Property taxes are Albany's primary source of revenue. Without them our city couldn't function. They're also a major expense for city residents, whether we're paying those taxes directly or indirectly through rent. In this series of articles we'll try to gain a better understanding of Albany's property tax system, how it works, and what problems it has in practice.
The mechanics of property taxes are simple. They get determined by taking the value of every property in the city (its assessment) and then charging each owner a percentage (the tax rate) of that value every year. There are some other complications (e.g. there are different rates for residential, commercial, and non-profit properties) but for now let's ignore all that.
At first blush, the system sounds pretty fair and straightforward: properties that are larger and more expensive pay more to support the city. Let's take a closer look at a single block and see how well that holds up.
We'll be looking at the block bounded by Broadway, N. Pearl, Wilson, and Livingston. It's an interesting mix of vacant lots and active uses, and it's located in a historically important area that is once again up and coming. This block wasn't cherry-picked, it's the first we looked at. We expect that similar results would be found for almost any block in the city. Below are a satellite image of the block and the city's tax map for it.
Tax maps allow you to see each lot that the city assesses and how those lots relate to each other. The maps also include useful information like the tax id of each lot, various dimensions, etc. To make it easier to see what's what, here's the tax map over the satellite map:
This block has 33 separate lots. The block's total assessed value was $3,366,260 in 2015. The least expensive property was the vacant land at 84 Livingston, assessed at $5,000. The most expensive was the commercial building at 744 Broad, assessed at $361,900. Here's the tax map again, with properties shaded by their assessed value (darker is more expensive):
Let's see what changed in 2016. The overall assessment for the block increased by $230,000 to $3,597,700. The least expensive property is 84 Livingston again, but that assessment was halved to $2,500. The most expensive property is now the parking lot at 776 Broadway, with an increased assessment of $572,200. Here's the updated map:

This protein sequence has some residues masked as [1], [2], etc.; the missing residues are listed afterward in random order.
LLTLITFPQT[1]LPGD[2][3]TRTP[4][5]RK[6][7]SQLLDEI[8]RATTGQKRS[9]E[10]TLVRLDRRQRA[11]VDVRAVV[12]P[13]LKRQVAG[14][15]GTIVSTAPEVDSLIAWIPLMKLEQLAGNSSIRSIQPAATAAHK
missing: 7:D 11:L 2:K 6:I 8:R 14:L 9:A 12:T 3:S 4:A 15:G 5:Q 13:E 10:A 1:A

Comparing the two maps emphasizes changes that occurred with this block's reassessment. The most visible is at 744 Broadway (corner with Wilson). In 2015 that building had the highest assessment on the block, over $360,000. In 2016 the assessment is only $40,000, a fraction of what the other improved lots are valued at. It's even lower than the assessment of the similarly sized parking lot at 191 N Pearl.
In 2015 the buildings at 221-229 N Pearl had vastly different assessments, from $40,000 at the low end to almost $170,000 at the top, giving them a zebra-like appearance on the map. In 2016 they range from $115,000 to $178,000 and the increase in parity is visually obvious - they're much more uniform in color.
Another obvious change happens at 76 and 78 Livingston. In 2015 those empty lots were valued at $25,000 and $75,000, far above their neighbors. This year they've been updated to $4,500 and $4,200 respectively, which is more in line with the neighboring lots.
All of these changes highlight a big problem with Albany's tax system: assessments are very difficult to reason about and to get right. Subjective changes like these need to happen every year. It's impossible to estimate the value of every property correctly: how much more is a building worth if it has 2½ baths instead of 2? What about 3 bedrooms instead of 4? The process is also opaque to the public: where do we go to find out why 744 Broadway lost 89% of it's value last year? Even the most well-intentioned assessor has a nearly insurmountable task to deal with.
The colorization above is not necessarily the most useful for analysis. It makes it obvious that most of the block's value is concentrated at 776 Broad, but that's to be expected. We could have just as easily identified it as the most valuable lot by its size alone.